At the concluding news conference of the annual AUSMIN talks between American and Australian senior ministers, familiar words rolled off the tongue of US Secretary of State Rex Tillerson: the almost century-long relationship between Australia and the United States had been built on the most fundamental of values, including a commitment to a “rules-based world order”.
Such motherhood statements are part of the ritual and are doubtless well meant. Yet they don’t exactly square with the White House announcement by his commander-in-chief, just three days earlier, that the US was going to walk away from a solemn agreement it had signed in Paris less than two years ago, an agreement that was ratified by Congress. Nor does it square with Trump’s failure to commit to NATO a week earlier, a decision that left German Chancellor Angela Merkel casting serious doubts on the Western alliance.
No wonder then that Richard Haass, president of the US Council on Foreign Relations, in his acclaimed book, World in Disarray, argues that the rules-based world order is broken, and needs to be replaced. He calls it World Order 2.0. The core aim is to diminish potential for conflict among the great powers and to encourage cooperation, but there is little evidence of much progress in recent months.
Haass wrote his book before Trump’s inauguration. While anticipating that the former property developer might not improve matters, Haass has not produced a polemic. He has given us a considered review of the geopolitics of the 19th, 20th and early 21st centuries, explaining how a workable world order was built and how we then allowed it to be undermined to the point we are at today.
Haass describes a world emerging from World War II, illustrating it with coloured maps showing each continent’s colonial masters (with North America being the exception). Colonial rule unravelled, the United Nations and the Bretton Woods institutions were created and flourished and a bipolar world emerged. The Cold War had its tragedies but the strategic balance between the two global nuclear powers, the US and the Soviet Union, led to stability and economic growth. The collapse of the Soviet Union heralded a new era for most of us.
Haass had hopes for a new golden age but as we know, it all went badly wrong. The United States discovered that unilateralism has its limits: it may be the most powerful country in the world but, for all this power, it cannot impose a world order. There are too many other powerful actors with ideas of their own and sufficiently strong to dominate in the regions or countries they control.
Unlike many Americans, Haass does not rail against Russian, Chinese or Middle Eastern despots, or even North Korea, for the breakdown of world order. The United States, he says, must take its share of the blame. He deplores attempts to extend NATO to Russia’s borders and to expand its role.
Haass discusses in some detail the United Nations’s mantra, Responsibility to Protect (R2P), first enshrined in a 2005 United Nations World Summit. It proclaimed that “each individual state has the responsibility to protect its populations from genocide, war crimes, ethnic cleansing and crimes against humanity.” An associated motion said the international community also had the responsibility to protect populations from these same threats, including the use of military force, whether the country or government involved asked for it or not.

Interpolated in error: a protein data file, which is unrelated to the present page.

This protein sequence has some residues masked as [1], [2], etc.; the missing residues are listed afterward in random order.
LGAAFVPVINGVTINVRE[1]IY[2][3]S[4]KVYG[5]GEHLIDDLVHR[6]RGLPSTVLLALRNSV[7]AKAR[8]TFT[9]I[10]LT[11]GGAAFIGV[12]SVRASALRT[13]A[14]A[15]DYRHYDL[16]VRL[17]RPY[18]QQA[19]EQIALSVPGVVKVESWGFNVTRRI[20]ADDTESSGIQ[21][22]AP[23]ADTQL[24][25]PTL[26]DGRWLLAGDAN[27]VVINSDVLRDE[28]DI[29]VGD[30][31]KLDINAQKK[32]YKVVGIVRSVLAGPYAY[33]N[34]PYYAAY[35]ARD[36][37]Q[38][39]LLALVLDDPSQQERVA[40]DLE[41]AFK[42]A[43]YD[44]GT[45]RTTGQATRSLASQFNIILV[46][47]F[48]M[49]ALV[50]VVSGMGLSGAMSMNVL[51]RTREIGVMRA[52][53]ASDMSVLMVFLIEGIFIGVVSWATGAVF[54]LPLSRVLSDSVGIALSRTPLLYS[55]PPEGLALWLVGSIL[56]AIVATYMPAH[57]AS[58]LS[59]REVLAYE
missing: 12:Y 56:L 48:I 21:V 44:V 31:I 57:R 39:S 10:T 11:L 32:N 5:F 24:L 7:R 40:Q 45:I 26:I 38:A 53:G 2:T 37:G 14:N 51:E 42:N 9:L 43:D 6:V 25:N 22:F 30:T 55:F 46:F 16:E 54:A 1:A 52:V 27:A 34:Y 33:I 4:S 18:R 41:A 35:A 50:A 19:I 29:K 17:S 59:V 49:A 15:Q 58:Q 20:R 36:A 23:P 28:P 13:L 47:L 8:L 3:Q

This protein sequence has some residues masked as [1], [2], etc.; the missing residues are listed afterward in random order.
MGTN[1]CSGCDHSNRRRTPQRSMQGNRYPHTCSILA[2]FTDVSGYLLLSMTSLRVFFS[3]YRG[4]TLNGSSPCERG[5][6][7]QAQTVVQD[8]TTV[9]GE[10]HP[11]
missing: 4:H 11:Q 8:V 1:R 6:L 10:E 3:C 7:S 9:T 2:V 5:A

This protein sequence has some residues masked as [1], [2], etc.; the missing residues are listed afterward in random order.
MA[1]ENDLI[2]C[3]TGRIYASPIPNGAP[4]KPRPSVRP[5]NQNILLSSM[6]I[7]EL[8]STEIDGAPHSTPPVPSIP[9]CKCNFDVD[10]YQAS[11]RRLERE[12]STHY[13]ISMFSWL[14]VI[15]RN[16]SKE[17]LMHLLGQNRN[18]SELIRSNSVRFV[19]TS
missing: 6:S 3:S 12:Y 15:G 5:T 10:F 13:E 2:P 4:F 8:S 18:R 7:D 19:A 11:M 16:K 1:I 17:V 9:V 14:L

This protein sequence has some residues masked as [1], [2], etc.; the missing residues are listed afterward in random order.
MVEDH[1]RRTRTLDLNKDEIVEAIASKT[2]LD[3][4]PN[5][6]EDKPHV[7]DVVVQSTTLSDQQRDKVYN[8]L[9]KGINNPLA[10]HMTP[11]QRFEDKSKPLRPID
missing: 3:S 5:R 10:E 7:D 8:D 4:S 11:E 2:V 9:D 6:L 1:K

This was a bold idea. The fact that it has not turned out as intended has much to do with a world in disarray.
First the United Nations, while having the authority to intervene, has often been reluctant to exercise it, not least because of the veto powers of members of the Security Council.
A second factor is the cost of implementing the policy in terms of lives, economic impact and cash. Nowhere is this more evident than in the complex crisis in Syria. All the elements for R2P are there but only a handful of nations, including Australia, are bearing the financial burden of intervention (often with mixed motives) amidst a humanitarian disaster that is beyond control.
Third, it goes wrong where nations choose to trample on another country’s sovereignty through, for example, regime change, instead of focusing on intervening in crimes against humanity or protecting groups against violent persecution. Thus, Haass supports the first Iraq war where US President George H Bush—for whom he was the Middle East advisor—sent troops to the Persian Gulf to liberate Kuwait from Saddam Hussein’s invasion, but not the US-led second Iraq war. This, we recall, was justified on the grounds of weapons of mass destruction, a charge never proven. Saddam was hunted down, captured and publicly hanged. More recently, there have been interventions in Syria, by the British in Libya and by Russia in Ukraine.
Another important aspect of Haass’s thesis is that sovereignty cannot be upheld in an age defined by threats of global terrorism, the spread of nuclear weapons, climate change and cyberspace. Haass names the Paris climate change accord as an example, not anticipating that Donald Trump would abruptly pull his country out.
It would be nice to report that Haass has a solution to the mess that now extends far beyond the Middle East. The trend, he writes, is ‘one of declining order’ that is difficult to manage. He does not end on a hopeful note but refers to the dysfunctional nature of politics, especially in his own country where the burden of rising debt and a deficit out of control will limit America’s ability to act, even if it had the will to do so.
Considering the thoughtful historical analysis that led to the world falling into disarray, some readers may feel let down by its lack of creative solutions. But then, that is the world today.
Richard Haass, A World in Disarray: American Foreign Policy and the Crisis of the Old Order, Council on Foreign Relations, 2017